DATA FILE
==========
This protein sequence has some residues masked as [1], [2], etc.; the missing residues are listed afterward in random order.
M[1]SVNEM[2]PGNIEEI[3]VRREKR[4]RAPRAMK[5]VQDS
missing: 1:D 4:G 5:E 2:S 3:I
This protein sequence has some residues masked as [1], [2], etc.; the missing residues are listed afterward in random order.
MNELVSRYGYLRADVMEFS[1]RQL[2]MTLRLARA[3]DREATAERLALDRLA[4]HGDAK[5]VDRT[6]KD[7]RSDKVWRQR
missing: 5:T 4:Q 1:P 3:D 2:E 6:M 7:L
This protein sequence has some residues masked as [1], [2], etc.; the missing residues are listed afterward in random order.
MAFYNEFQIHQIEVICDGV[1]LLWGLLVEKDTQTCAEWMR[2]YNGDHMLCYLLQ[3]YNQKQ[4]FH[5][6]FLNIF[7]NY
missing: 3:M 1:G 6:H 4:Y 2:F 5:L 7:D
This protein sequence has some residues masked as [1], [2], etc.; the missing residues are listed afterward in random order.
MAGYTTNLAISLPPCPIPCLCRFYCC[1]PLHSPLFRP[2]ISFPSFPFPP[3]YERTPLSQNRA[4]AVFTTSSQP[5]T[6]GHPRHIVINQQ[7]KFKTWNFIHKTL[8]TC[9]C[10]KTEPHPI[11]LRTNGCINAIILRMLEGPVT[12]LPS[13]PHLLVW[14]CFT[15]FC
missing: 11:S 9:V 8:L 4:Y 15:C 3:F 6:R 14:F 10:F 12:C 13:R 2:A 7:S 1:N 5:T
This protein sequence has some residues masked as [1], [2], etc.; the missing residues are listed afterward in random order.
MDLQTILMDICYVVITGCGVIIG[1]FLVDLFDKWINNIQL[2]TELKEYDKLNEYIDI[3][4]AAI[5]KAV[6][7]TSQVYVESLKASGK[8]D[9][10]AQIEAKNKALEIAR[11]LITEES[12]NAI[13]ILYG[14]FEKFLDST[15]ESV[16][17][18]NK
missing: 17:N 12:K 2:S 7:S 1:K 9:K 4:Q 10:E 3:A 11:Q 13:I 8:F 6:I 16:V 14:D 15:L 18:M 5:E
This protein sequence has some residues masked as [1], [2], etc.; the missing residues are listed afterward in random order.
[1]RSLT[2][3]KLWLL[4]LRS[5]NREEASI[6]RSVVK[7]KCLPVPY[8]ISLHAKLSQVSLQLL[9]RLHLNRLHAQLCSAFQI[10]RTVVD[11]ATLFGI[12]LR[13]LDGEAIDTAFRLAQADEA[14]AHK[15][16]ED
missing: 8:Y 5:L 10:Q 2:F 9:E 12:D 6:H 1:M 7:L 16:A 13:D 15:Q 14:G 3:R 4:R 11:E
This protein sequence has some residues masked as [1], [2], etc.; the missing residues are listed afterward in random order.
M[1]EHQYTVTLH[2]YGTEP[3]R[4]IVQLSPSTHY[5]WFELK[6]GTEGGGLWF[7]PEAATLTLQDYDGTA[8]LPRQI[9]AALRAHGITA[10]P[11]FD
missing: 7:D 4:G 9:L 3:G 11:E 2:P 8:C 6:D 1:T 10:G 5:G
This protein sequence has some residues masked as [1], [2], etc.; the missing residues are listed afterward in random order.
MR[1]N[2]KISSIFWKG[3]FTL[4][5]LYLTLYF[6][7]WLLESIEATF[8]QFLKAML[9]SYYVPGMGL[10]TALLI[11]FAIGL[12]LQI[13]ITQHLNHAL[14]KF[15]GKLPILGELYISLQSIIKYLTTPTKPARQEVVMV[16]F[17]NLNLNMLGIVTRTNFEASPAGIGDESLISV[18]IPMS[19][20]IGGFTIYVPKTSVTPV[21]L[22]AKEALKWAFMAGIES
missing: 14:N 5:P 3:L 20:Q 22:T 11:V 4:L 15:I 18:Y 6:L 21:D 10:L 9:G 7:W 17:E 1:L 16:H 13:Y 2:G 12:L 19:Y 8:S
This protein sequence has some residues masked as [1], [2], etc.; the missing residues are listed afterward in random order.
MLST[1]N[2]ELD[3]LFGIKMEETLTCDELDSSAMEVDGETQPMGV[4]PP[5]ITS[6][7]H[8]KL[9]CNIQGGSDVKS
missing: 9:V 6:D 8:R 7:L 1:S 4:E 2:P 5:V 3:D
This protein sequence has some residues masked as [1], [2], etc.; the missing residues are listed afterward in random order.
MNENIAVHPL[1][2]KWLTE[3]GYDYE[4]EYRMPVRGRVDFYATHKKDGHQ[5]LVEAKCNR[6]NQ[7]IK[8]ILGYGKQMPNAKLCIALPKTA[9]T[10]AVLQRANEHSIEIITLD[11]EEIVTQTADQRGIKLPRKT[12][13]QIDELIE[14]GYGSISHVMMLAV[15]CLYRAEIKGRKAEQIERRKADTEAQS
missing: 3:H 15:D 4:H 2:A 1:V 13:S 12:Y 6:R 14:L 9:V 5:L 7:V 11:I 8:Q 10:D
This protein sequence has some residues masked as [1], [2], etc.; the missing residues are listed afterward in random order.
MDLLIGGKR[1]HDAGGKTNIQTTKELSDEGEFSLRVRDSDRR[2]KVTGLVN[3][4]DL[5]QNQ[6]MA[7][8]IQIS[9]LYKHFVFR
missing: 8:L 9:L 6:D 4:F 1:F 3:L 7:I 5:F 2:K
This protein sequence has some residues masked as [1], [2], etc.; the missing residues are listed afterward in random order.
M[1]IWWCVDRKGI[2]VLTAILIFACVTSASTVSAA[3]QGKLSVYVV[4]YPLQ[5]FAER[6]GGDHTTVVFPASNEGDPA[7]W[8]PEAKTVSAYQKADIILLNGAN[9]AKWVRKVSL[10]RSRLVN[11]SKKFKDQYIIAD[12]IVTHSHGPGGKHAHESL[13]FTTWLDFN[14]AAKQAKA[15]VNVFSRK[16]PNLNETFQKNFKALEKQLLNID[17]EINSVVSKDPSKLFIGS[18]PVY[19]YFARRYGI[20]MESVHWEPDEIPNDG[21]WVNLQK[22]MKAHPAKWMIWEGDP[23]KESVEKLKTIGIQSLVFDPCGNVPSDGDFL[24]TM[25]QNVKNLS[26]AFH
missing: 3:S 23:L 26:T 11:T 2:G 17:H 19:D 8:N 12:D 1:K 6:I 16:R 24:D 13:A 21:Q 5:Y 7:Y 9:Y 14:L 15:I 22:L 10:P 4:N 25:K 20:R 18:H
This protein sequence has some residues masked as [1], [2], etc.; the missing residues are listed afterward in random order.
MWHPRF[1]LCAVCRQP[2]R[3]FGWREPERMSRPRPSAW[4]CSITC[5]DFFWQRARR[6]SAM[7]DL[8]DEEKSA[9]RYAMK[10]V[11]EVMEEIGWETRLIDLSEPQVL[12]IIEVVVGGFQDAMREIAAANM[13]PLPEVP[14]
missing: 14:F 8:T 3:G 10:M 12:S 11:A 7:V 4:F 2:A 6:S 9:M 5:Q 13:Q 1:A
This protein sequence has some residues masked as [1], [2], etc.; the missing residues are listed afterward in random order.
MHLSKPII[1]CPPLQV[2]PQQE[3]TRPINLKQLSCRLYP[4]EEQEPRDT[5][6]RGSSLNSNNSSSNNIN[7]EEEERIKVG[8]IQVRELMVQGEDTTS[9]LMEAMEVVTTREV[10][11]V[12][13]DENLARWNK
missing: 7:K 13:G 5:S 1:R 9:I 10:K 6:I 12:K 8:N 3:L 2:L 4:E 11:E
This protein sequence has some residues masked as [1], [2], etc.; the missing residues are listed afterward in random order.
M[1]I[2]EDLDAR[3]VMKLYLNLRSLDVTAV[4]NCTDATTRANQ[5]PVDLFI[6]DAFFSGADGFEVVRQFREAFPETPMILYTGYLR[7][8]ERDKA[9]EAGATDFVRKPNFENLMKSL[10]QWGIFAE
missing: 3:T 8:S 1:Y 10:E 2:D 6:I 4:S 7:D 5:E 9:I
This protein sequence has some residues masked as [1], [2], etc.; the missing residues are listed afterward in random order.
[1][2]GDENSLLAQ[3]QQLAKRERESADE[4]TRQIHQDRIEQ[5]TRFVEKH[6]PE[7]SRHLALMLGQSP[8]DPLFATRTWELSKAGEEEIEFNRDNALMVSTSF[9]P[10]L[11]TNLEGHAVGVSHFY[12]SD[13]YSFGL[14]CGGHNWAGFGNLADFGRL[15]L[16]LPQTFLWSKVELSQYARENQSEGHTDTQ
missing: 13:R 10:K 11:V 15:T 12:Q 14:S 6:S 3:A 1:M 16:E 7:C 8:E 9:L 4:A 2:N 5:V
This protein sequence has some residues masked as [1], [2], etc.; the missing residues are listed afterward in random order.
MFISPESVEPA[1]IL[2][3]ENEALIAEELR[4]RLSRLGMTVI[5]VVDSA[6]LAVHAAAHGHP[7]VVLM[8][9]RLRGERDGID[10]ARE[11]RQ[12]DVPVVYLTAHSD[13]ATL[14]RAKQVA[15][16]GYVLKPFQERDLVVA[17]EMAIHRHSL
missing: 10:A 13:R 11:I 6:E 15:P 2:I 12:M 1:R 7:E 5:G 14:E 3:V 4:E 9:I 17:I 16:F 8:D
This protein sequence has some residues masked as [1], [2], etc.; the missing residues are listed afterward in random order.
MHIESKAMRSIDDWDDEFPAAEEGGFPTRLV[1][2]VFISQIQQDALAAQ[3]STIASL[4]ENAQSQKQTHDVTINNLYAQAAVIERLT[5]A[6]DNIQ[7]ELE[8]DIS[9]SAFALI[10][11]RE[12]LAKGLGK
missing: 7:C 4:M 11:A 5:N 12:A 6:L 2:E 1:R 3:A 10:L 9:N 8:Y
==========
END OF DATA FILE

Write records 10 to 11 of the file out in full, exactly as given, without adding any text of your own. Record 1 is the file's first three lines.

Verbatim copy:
This protein sequence has some residues masked as [1], [2], etc.; the missing residues are listed afterward in random order.
MNENIAVHPL[1][2]KWLTE[3]GYDYE[4]EYRMPVRGRVDFYATHKKDGHQ[5]LVEAKCNR[6]NQ[7]IK[8]ILGYGKQMPNAKLCIALPKTA[9]T[10]AVLQRANEHSIEIITLD[11]EEIVTQTADQRGIKLPRKT[12][13]QIDELIE[14]GYGSISHVMMLAV[15]CLYRAEIKGRKAEQIERRKADTEAQS
missing: 3:H 15:D 4:H 2:A 1:V 13:S 12:Y 6:R 14:L 9:V 5:L 7:V 11:I 8:Q 10:D
This protein sequence has some residues masked as [1], [2], etc.; the missing residues are listed afterward in random order.
MDLLIGGKR[1]HDAGGKTNIQTTKELSDEGEFSLRVRDSDRR[2]KVTGLVN[3][4]DL[5]QNQ[6]MA[7][8]IQIS[9]LYKHFVFR
missing: 8:L 9:L 6:D 4:F 1:F 3:L 7:I 5:F 2:K